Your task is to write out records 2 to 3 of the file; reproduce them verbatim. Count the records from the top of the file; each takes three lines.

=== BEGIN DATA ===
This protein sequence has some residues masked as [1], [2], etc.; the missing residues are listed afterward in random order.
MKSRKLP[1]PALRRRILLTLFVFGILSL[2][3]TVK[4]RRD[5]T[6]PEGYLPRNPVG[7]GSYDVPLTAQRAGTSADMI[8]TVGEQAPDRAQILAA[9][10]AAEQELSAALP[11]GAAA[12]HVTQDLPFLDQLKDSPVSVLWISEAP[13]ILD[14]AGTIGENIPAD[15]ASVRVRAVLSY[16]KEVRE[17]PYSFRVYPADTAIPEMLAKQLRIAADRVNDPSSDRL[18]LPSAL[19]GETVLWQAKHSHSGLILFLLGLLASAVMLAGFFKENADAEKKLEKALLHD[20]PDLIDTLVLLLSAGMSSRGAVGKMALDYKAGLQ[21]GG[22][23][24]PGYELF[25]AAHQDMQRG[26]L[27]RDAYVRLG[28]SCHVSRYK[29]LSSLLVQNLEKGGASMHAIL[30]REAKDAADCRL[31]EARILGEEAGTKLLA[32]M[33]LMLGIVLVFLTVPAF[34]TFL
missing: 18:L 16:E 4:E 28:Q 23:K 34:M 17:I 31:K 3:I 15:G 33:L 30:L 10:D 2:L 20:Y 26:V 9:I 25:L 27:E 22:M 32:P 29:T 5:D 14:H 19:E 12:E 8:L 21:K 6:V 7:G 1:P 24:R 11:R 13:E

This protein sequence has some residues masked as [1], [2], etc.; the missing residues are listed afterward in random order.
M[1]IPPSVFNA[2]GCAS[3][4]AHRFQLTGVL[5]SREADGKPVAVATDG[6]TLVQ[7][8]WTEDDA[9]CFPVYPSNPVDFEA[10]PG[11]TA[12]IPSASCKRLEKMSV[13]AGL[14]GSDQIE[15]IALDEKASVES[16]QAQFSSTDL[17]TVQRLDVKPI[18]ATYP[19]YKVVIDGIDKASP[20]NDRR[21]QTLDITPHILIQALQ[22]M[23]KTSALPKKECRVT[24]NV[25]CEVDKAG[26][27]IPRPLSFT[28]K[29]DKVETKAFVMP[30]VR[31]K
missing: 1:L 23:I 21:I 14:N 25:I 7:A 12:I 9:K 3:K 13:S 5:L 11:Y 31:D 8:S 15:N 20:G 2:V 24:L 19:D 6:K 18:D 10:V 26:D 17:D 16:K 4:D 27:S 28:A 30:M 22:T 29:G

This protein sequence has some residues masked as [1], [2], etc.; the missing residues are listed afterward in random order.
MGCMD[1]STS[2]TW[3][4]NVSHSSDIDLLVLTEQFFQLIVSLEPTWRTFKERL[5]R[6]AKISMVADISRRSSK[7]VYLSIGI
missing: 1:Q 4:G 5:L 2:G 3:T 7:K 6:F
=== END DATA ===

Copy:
This protein sequence has some residues masked as [1], [2], etc.; the missing residues are listed afterward in random order.
M[1]IPPSVFNA[2]GCAS[3][4]AHRFQLTGVL[5]SREADGKPVAVATDG[6]TLVQ[7][8]WTEDDA[9]CFPVYPSNPVDFEA[10]PG[11]TA[12]IPSASCKRLEKMSV[13]AGL[14]GSDQIE[15]IALDEKASVES[16]QAQFSSTDL[17]TVQRLDVKPI[18]ATYP[19]YKVVIDGIDKASP[20]NDRR[21]QTLDITPHILIQALQ[22]M[23]KTSALPKKECRVT[24]NV[25]CEVDKAG[26][27]IPRPLSFT[28]K[29]DKVETKAFVMP[30]VR[31]K
missing: 1:L 23:I 21:I 14:N 25:I 7:A 12:I 9:K 3:K 13:S 5:L 11:Y 31:D 8:S 15:N 20:G 2:V 24:L 19:D 6:K 18:D 10:V 26:D 17:D 16:K 4:D 27:S 28:A 30:M 22:T 29:G

This protein sequence has some residues masked as [1], [2], etc.; the missing residues are listed afterward in random order.
MGCMD[1]STS[2]TW[3][4]NVSHSSDIDLLVLTEQFFQLIVSLEPTWRTFKERL[5]R[6]AKISMVADISRRSSK[7]VYLSIGI
missing: 1:Q 4:G 5:L 2:G 3:T 7:K 6:F